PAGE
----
Fine-tuning

Discussion in 'Guitar' started by Henkie007, Dec 23, 2003.

  1. Henkie007

    Henkie007 New Member

    Messages:
    26
    Likes Received:
    0
    Trophy Points:
    0
    I have a Squier electric guitar and i have a special system on my guitar. "Fine-tuning", i try to explain how it works (english isn't my first language :( ). Where the snares end, not where the frets are, you can tune your guitar. And above the frets, there is something that blocks the snares, so your guitar stays tuned longer. the only disadvantage is that if you want to tune your guitar to drop-D or your guitar is really out of tone <--(did I say that right?) you have to get of the blocks with sort of tool.

    Does anyone has this too? Think it's better or is it just unhandy?
  2. Jo-

    Jo- Soopa Doopa

    Messages:
    890
    Likes Received:
    0
    Trophy Points:
    0
    Sounds like this is the perfect excuse to buy another guitar, so you can keep it drop D tuning without having to worry about messing up the current tuning of the guitar. :D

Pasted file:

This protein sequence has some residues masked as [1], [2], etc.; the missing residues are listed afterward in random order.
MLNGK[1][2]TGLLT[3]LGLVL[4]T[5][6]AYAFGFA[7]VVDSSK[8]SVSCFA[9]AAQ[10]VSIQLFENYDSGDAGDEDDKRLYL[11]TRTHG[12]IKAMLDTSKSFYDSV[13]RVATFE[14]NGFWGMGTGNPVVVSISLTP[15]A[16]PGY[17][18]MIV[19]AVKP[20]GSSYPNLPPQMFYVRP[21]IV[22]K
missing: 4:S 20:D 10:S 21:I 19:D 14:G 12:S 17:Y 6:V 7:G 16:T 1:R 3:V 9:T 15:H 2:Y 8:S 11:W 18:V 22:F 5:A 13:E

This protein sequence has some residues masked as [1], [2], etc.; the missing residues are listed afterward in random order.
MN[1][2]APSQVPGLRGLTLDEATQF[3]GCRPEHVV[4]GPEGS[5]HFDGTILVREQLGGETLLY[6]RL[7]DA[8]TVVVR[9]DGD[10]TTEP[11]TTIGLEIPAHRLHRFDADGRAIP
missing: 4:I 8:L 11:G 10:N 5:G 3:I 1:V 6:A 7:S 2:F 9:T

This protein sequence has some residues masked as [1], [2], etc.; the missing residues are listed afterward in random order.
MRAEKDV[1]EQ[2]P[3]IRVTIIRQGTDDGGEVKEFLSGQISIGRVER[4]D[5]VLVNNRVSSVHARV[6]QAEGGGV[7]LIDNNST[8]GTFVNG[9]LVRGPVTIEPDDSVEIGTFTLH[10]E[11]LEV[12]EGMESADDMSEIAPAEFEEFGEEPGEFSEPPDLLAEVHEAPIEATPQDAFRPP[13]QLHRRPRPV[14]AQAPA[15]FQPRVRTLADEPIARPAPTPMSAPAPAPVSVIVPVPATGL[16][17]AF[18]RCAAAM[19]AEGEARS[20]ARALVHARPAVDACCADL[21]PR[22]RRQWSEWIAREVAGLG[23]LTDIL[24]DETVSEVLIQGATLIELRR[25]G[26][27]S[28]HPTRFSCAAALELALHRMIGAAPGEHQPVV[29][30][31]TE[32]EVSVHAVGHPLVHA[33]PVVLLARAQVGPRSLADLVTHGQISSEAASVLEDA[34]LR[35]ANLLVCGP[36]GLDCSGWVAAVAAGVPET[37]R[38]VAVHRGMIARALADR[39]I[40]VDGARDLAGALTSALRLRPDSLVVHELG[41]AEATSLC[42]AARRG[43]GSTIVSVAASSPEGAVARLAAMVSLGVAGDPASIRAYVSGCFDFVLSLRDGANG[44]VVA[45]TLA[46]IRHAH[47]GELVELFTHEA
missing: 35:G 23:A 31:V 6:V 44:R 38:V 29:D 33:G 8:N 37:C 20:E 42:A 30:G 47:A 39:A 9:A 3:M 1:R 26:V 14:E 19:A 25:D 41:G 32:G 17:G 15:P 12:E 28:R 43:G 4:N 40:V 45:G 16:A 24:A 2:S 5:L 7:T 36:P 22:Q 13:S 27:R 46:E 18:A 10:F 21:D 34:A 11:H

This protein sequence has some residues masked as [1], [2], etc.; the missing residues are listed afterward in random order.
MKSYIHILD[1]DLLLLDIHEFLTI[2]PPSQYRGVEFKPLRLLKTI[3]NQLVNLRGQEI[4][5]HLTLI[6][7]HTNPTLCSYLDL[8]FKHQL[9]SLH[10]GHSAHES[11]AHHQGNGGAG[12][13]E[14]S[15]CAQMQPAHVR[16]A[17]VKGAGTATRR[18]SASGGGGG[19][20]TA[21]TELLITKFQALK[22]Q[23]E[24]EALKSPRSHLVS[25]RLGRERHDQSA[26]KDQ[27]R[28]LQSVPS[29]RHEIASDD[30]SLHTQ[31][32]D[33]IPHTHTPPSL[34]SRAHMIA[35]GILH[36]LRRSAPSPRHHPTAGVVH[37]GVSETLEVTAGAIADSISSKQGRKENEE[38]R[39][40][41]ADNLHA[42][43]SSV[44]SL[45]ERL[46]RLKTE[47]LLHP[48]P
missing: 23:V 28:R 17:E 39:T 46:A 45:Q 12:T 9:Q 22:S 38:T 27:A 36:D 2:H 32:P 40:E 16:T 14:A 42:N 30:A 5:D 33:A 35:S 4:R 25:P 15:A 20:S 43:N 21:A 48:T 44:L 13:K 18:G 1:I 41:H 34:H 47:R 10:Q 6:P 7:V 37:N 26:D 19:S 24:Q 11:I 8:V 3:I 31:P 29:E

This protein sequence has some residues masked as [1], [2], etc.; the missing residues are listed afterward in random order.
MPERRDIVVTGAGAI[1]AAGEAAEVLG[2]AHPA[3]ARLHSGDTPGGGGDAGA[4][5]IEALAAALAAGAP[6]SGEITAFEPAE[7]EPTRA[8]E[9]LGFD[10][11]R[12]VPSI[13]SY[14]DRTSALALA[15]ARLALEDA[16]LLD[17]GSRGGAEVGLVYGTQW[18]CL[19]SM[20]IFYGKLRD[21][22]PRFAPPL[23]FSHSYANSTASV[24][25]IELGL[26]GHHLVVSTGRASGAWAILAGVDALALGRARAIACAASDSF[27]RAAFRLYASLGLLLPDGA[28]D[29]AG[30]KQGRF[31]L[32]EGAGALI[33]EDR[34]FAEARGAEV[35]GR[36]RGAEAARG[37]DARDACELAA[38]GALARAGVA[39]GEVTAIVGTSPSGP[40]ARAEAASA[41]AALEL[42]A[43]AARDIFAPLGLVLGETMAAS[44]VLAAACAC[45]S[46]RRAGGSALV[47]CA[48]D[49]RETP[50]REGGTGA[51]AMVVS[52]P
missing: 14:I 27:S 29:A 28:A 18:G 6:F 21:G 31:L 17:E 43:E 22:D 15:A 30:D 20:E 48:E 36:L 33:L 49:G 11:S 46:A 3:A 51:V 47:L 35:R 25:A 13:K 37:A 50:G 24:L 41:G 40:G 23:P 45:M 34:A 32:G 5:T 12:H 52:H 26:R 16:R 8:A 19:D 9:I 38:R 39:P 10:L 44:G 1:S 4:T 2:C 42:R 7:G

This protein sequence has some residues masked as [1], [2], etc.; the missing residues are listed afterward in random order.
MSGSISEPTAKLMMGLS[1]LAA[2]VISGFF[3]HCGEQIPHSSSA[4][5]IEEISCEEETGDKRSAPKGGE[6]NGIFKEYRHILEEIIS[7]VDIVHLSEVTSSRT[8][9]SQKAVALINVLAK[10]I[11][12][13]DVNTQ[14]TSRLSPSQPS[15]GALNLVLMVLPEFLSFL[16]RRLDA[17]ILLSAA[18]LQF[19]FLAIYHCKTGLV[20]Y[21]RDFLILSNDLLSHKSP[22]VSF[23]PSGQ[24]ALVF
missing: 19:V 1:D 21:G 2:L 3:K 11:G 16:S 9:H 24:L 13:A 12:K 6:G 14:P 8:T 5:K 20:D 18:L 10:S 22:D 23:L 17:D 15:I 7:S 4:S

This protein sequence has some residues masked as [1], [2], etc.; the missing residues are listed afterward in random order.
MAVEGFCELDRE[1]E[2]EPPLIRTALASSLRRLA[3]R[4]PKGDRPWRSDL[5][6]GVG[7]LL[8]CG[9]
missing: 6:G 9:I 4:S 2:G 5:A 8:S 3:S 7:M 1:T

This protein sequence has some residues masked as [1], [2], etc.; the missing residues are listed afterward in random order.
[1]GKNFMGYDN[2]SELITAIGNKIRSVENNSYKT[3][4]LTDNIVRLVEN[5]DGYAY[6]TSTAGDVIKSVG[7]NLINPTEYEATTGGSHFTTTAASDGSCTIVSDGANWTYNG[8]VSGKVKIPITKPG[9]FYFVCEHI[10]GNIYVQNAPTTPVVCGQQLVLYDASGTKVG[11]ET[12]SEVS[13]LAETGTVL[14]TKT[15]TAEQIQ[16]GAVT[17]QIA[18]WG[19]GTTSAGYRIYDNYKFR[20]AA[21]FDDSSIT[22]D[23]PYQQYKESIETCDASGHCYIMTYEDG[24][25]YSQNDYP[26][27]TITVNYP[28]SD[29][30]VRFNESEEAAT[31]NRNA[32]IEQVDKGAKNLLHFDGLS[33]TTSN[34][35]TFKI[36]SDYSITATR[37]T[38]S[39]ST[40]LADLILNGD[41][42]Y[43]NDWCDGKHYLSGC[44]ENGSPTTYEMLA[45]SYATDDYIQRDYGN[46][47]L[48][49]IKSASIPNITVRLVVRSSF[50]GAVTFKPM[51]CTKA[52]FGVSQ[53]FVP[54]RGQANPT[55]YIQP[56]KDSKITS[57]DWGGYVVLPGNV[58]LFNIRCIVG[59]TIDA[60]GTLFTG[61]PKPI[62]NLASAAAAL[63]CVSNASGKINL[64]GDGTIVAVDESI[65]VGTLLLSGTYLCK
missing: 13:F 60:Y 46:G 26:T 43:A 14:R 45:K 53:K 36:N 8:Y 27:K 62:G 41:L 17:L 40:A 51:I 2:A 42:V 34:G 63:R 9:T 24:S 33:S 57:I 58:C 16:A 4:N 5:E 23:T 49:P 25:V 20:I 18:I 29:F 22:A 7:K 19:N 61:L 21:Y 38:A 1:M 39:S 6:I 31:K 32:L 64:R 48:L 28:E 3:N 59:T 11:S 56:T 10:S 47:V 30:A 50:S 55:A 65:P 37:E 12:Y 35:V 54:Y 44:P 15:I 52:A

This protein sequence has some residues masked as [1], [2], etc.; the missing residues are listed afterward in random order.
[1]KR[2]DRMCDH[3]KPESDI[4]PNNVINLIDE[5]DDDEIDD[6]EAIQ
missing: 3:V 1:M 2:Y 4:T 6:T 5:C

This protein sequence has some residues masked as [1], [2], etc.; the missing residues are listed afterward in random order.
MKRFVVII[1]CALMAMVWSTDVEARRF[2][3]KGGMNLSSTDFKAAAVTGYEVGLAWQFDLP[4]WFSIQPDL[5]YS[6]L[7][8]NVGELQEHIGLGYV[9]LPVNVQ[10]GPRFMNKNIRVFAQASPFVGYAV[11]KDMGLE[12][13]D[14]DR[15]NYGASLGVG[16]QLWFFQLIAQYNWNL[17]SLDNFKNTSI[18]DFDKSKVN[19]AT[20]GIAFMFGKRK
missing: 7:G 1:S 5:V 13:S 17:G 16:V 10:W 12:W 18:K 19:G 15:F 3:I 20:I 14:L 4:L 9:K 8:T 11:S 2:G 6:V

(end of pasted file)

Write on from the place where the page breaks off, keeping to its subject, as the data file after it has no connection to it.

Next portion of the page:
3. G-man

    G-man Prodigal Philanthropist

    Messages:
    6,854
    Likes Received:
    0
    Trophy Points:
    0
    Fine Tuning

    Here's a link hat you might find useful...
  4. Marduk

    Marduk New Member

    Messages:
    18
    Likes Received:
    0
    Trophy Points:
    0
    Trem-Lock?

    I think this is called tremello locking or tone locking. Your guitar can tune standard no problem, and it'll keep in tune for a really long time, but you have to pull off the lock bar to change the tuning, right?

    Yeah, this is a really good excuse to buy a new guitar, especially if you plan on switching tunings around alot, unless you like your guitar a lot. Then you could buy a cheap one with some leftover dosh (like a Squier Strat) and just tune that around a lot.

    ~Marduk

Share This Page